Not All Dividend Stocks Are Created Equal

by Lawrence Meyers | December 6, 2011 9:46 am

You have to be careful with dividend-paying stocks. Sometimes the yield is so high that one wonders if the dividend is sustainable. Other times, the dividend might look just fine, but if it’s a relatively new payout, then it might not be sustainable either. That’s why you always want to check to see if your stock of choice has not only been steadily paying dividends, but that the company has been increasing it over the years.

If the company is, it means it has been so efficient in deploying its capital that free cash flow has been rising, so it can afford to return increasing dividends to shareholders. Here are four such stocks that make a habit of increasing dividends:

Automatic Data Processing (NASDAQ:ADP[1]) might be the granddaddy of all boring dividend stocks. It handles administration and payroll services. I’m falling asleep just writing about it. Nevertheless, the company has been around since 1949, and despite some difficult times the past two years, ADP’s free cash flow remains robust. During the past 11 years, its dividend has gone from 8.75 cents per share to 39.5 cents. That’s a 340% rise, or about 30% annually. In the past two years, ADP has gone from 33 cents to 39, up about 20%. That 39.5 cents, by the way, is its latest lift, up from 36 cents. ADP’s yield is 3.1%.

You won’t be surprised to hear that Johnson & Johnson (NYSE:JNJ[2]) fits this category as well. The benefit of being a 115-year-old company with gazillions of products means generating well more than $11 billion annually in free cash flow. Since 2002, JNJ’s dividend has soared from 20.5 cents per share to 57 cents. I bet you are surprised to find that this is only a 185% increase over nine years, or about 20% annually, compared to ADP. That’s because JNJ constantly has to ram a lot of cash back into its pharmaceutical R&D program. Nevertheless, the dividend is up about 15% during the past two years with no end in sight. JNJ’s yield is 3.6%.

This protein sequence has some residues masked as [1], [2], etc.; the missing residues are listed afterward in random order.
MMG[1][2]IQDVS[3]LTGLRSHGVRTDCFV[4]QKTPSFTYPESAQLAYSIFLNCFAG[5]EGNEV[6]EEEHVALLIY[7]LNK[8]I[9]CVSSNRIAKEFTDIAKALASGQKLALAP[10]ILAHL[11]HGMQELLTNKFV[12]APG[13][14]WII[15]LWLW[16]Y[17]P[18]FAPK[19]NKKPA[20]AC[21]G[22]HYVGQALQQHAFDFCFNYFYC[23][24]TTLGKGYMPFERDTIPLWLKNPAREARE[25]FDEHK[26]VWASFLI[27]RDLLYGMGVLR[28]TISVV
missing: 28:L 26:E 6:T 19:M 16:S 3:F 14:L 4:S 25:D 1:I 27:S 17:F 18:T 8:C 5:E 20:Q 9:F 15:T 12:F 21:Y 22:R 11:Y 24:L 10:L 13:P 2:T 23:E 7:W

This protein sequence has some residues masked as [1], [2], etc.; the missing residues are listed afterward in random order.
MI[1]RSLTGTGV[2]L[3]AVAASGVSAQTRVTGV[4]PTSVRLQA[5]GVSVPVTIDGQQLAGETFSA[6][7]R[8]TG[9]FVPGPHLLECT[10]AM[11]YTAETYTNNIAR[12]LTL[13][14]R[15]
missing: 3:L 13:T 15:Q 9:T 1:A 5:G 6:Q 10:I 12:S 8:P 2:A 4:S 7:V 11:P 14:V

Ever hear of Leggett & Platt (NYSE:LEG[3])? I had … but only vaguely, which is odd considering it’s 118 years old. It’s almost as boring as ADP — operating in engineered components. These are things like innersprings, wire forms, furniture components, seat suspensions, commercial fixtures and tons of other products. During the past 11 years, Leggett’s dividend has risen from 11 cents per share to 28 cents, a 155% increase. The past two years has been more modest, with a total increase of only 8%, but that’s still impressive. Free cash flow remains solid here as well, and growth investors may like the 15% annualized projected earnings increase during the next five years. LEG’s yield is a generous 5%.

Cincinnati Financial Corporation (NASDAQ:CINF[4]) is a $4.75 billion insurance company with a 60-year operating history. Insurance can be a fantastic business if underwriting is handled properly. It creates enormous cash flow, as Warren Buffett can attest. With its 5.6% yield, Cincinnati Financial is an attractive business on the dividend alone. The dividend has doubled during the past 10 years, reflecting management’s tenacious but conservative approach to rewarding shareholders. In the past two years, CINF has only inched that dividend up, but the company is doing just fine.

So keep an eye out for these dividend stocks. Don’t get enamored of a new payer on the block until you see just where that money is coming from, and be sure the source won’t dry up.

As of this writing, Lawrence Meyers did not hold a position in any of the aforementioned stocks.

  1. ADP:
  2. JNJ:
  3. LEG:
  4. CINF:

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